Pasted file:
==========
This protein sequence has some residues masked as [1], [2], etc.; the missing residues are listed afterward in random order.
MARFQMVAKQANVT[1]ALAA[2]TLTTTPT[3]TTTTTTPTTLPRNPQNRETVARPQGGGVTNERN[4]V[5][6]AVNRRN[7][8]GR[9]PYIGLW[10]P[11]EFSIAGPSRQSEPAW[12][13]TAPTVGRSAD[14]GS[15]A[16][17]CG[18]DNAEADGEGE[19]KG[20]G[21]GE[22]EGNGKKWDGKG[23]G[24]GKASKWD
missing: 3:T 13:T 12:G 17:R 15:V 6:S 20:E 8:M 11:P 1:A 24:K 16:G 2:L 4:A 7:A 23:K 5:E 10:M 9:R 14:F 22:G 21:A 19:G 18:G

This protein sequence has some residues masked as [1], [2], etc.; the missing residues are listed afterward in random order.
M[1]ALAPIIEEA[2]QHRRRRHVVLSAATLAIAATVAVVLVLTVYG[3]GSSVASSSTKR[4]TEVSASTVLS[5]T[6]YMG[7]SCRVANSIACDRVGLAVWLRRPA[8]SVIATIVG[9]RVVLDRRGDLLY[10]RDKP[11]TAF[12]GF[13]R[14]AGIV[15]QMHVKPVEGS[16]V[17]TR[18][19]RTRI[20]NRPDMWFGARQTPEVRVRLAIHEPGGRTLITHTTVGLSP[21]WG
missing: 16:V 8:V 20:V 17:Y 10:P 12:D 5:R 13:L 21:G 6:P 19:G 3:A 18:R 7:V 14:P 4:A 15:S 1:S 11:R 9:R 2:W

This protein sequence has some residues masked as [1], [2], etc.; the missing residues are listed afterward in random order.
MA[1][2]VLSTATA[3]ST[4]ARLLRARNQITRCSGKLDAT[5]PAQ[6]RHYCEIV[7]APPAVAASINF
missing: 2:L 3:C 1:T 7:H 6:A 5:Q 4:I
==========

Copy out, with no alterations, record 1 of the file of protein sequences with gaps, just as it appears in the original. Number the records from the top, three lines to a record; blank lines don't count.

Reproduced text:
This protein sequence has some residues masked as [1], [2], etc.; the missing residues are listed afterward in random order.
MARFQMVAKQANVT[1]ALAA[2]TLTTTPT[3]TTTTTTPTTLPRNPQNRETVARPQGGGVTNERN[4]V[5][6]AVNRRN[7][8]GR[9]PYIGLW[10]P[11]EFSIAGPSRQSEPAW[12][13]TAPTVGRSAD[14]GS[15]A[16][17]CG[18]DNAEADGEGE[19]KG[20]G[21]GE[22]EGNGKKWDGKG[23]G[24]GKASKWD
missing: 3:T 13:T 12:G 17:R 15:V 6:S 20:E 8:M 11:P 1:A 24:K 16:G 2:L 4:A 7:A 23:K 5:E 10:M 9:R 14:F 22:G 21:A 19:G 18:G